Glenn W. LaFantasie, Professor of Civil War History at Western Kentucky University, writes:
It’s my belief,… that American political violence is a direct legacy of the American Revolution, for the patriots’ victory in that conflict proved to the American people that violence could achieve a positive end: independence and the creation of a new nation. It is a troubling, but inescapable, bequest that stems from the fact that our nation was born in violence, and it derives from the reality that violence has ever since become not only the device of criminals, but also of government and those who disagree with the government. Public officials who condone the use of torture in recent times should, by rights, give pause when they try to condemn the actions of Jared L. Loughner, Timothy McVeigh or the Unabomber. But, typically, our public servants see no contradiction, no hypocrisy, in advocating extreme political violence against our alleged enemies around the globe while condemning political violence when it is aimed against the government — or, more precisely, against them. In other words, political violence is legitimate when the government commits it; but it is appalling when individuals commit it against the government or its representatives. Political violence committed by individuals is explained by marginalizing those perpetrators as crackpots. Political violence committed by the government is justified as guaranteeing national security.
In reckoning with the extremity of the political rhetoric of our own time, a longer view of American political hyperbole and violence suggests that as bad as the dialogue between Democrats and Republicans is right now, it pretty much pales in comparison with the virulence that has characterized American political language since the nation’s founding. That rhetoric, more often than not, has been accompanied by violence. Whether the rhetoric causes the violence is, I think, a moot point — something of a chicken-and-egg proposition. You only need to take stock of the incredibly large number of assassination attempts, aborted or successful, that have been made against our presidents or presidential candidates to understand how endemic political violence has been in our history and culture: Andrew Jackson (assaulted in May 1833; unsuccessful assassination attempt in January 1835), Abraham Lincoln (aborted attempt, February 1861; aborted attempt, August 1864; assassinated, April 1865), James A. Garfield (assassinated, 1881), William McKinley (assassinated 1901), Theodore Roosevelt (unsuccessful attempt, October 1912), Franklin D. Roosevelt (unsuccessful attempt, February 1933), Harry S. Truman (aborted attempt, November 1950), John F. Kennedy (aborted attempt, December 1960; assassinated, November 1963), Robert F. Kennedy (assassinated June 1968); George C. Wallace (unsuccessful assassination attempt resulting in serious injuries, May 1972); Richard M. Nixon (aborted attempt, February 1974), Gerald Ford (two different unsuccessful attempts, September 1975), Ronald Reagan (unsuccessful attempt, March 1981), George H.W. Bush (foiled attempt, April 1993), Bill Clinton (unsuccessful attempt, September 1994; unsuccessful attempt, October 1994; aborted attempt, November 2006), George W. Bush (unsuccessful attempt, February 2001; possible target, September 11, 2001; unsuccessful attempt, May 2005; possible aborted attempt, November 2008), Barack Obama (at least two foiled attempts). Then, of course, one must not forget the numerous political assassinations committed during the civil rights movement of the 1950s and 1960s, culminating in the assassination of the Reverend Martin Luther King Jr., in April 1968.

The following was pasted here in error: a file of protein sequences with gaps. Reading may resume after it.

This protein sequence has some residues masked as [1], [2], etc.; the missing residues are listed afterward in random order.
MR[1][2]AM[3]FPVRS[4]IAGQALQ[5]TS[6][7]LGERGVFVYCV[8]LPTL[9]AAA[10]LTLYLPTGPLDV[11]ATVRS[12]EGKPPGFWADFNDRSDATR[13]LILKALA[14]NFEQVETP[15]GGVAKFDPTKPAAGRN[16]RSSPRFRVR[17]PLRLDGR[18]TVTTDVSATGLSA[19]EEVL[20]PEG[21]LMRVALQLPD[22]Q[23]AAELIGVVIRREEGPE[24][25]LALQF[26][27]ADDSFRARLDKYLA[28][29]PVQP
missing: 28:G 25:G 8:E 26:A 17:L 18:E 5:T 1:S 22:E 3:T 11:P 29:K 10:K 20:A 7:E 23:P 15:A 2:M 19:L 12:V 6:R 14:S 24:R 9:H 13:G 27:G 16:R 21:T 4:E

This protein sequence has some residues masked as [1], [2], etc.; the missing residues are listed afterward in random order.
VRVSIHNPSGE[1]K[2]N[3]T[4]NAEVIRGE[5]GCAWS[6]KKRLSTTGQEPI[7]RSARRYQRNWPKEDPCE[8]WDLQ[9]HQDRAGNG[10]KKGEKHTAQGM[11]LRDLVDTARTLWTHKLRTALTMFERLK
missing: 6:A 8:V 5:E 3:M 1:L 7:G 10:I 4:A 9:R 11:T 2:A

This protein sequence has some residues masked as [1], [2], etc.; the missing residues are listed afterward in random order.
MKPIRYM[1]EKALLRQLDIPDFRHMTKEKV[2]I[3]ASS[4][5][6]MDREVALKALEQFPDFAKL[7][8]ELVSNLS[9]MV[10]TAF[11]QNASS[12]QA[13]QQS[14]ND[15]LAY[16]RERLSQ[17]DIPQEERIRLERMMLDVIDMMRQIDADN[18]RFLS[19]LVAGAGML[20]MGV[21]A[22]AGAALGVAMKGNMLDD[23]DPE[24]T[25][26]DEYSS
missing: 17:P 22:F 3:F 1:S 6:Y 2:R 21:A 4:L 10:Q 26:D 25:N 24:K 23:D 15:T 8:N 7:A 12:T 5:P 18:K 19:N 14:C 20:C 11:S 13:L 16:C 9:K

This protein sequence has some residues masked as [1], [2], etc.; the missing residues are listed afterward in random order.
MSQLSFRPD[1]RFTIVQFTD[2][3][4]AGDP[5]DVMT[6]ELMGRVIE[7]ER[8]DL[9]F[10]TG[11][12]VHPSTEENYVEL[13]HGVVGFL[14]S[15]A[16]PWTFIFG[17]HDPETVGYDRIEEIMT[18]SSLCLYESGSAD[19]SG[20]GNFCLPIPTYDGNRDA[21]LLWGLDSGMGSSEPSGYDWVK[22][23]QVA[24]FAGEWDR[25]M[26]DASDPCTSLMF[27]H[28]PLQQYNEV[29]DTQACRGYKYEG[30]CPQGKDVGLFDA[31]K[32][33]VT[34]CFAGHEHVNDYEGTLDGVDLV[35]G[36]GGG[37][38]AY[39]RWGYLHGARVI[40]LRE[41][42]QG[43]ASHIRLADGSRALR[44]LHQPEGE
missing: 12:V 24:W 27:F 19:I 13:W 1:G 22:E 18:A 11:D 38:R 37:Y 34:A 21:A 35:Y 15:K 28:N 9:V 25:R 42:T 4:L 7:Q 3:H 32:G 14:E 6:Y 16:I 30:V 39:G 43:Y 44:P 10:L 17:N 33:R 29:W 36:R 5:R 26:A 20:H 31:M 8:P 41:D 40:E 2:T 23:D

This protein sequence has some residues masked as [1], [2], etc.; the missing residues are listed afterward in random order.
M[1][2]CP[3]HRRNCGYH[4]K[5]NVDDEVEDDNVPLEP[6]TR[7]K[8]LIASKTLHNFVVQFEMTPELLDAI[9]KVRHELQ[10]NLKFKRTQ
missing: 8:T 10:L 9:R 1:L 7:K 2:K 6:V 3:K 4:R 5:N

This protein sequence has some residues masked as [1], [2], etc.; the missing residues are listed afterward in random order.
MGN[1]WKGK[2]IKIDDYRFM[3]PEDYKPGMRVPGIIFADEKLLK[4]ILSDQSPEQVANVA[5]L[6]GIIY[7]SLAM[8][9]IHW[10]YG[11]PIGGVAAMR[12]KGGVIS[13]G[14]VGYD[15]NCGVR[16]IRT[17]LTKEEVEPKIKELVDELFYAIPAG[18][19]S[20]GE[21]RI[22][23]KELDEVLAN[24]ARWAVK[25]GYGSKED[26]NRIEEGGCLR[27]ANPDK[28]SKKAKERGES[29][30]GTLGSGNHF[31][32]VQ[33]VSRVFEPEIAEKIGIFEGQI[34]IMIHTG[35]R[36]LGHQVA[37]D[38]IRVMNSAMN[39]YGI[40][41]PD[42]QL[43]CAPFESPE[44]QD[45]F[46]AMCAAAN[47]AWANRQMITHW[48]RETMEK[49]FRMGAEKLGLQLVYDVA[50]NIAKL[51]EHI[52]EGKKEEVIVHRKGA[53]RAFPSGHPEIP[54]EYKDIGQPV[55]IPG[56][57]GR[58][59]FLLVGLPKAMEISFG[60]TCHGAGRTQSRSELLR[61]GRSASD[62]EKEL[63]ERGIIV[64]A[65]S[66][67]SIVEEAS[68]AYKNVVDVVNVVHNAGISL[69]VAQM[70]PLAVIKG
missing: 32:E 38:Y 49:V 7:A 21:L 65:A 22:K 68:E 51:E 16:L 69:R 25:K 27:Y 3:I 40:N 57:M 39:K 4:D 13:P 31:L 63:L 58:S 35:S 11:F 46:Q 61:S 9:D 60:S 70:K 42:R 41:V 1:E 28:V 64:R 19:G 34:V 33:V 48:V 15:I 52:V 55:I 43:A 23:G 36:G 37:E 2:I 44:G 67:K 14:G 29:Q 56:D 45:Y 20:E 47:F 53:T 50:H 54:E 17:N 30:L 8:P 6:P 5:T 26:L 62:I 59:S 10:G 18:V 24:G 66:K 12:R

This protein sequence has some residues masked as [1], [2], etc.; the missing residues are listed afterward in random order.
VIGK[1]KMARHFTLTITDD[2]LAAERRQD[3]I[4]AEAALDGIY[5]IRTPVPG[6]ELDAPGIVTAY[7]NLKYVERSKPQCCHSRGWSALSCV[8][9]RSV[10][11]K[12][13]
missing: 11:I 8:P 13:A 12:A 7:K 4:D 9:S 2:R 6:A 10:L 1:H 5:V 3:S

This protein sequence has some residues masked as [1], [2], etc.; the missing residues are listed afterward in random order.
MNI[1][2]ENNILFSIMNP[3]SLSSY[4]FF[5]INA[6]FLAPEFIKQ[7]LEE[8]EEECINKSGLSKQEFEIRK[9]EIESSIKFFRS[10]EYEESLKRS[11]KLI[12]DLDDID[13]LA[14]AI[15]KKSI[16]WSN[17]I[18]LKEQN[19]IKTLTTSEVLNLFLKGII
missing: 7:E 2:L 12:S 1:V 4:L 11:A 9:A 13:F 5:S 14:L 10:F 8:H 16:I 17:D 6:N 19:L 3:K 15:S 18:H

Nothing, however, compares to the political violence that climaxed in the American Civil War, when Northerners and Southerners enlisted by the thousands for the sole purpose of killing one another. They turned out to be very successful in what they set out to do. More than 620,000 soldiers died in the war and hundreds of thousands were wounded, many of them maimed for the rest of their lives. No one has ever come up with a reasonable estimate of civilian casualties during the war, but it’s safe to conclude that the Civil War — by any measure — was this nation’s worst episode of political violence.